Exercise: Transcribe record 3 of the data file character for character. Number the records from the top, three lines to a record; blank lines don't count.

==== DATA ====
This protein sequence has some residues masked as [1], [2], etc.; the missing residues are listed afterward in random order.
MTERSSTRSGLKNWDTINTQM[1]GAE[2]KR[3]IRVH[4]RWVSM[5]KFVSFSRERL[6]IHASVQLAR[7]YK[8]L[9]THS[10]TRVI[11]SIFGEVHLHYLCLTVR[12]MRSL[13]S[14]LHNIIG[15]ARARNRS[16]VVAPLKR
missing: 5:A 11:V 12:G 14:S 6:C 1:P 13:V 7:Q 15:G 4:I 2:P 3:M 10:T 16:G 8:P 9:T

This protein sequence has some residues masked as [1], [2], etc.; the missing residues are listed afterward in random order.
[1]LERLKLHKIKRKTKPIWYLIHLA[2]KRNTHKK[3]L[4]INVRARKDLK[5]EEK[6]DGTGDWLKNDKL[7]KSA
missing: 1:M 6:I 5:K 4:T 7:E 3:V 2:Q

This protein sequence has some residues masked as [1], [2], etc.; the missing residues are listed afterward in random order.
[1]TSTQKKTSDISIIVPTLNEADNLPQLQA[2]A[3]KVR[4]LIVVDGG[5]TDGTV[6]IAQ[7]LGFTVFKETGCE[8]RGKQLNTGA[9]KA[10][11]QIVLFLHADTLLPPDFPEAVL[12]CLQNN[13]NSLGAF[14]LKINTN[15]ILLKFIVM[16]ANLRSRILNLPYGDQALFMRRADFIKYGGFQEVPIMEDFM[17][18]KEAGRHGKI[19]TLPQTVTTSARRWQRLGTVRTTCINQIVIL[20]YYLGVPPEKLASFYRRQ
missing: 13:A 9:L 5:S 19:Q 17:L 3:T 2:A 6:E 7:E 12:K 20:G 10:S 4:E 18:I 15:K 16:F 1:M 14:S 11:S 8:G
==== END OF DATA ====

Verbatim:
This protein sequence has some residues masked as [1], [2], etc.; the missing residues are listed afterward in random order.
[1]TSTQKKTSDISIIVPTLNEADNLPQLQA[2]A[3]KVR[4]LIVVDGG[5]TDGTV[6]IAQ[7]LGFTVFKETGCE[8]RGKQLNTGA[9]KA[10][11]QIVLFLHADTLLPPDFPEAVL[12]CLQNN[13]NSLGAF[14]LKINTN[15]ILLKFIVM[16]ANLRSRILNLPYGDQALFMRRADFIKYGGFQEVPIMEDFM[17][18]KEAGRHGKI[19]TLPQTVTTSARRWQRLGTVRTTCINQIVIL[20]YYLGVPPEKLASFYRRQ
missing: 13:A 9:L 5:S 19:Q 17:L 3:T 2:A 6:E 7:E 12:K 20:G 10:S 4:E 18:I 15:K 16:F 1:M 14:S 11:S 8:G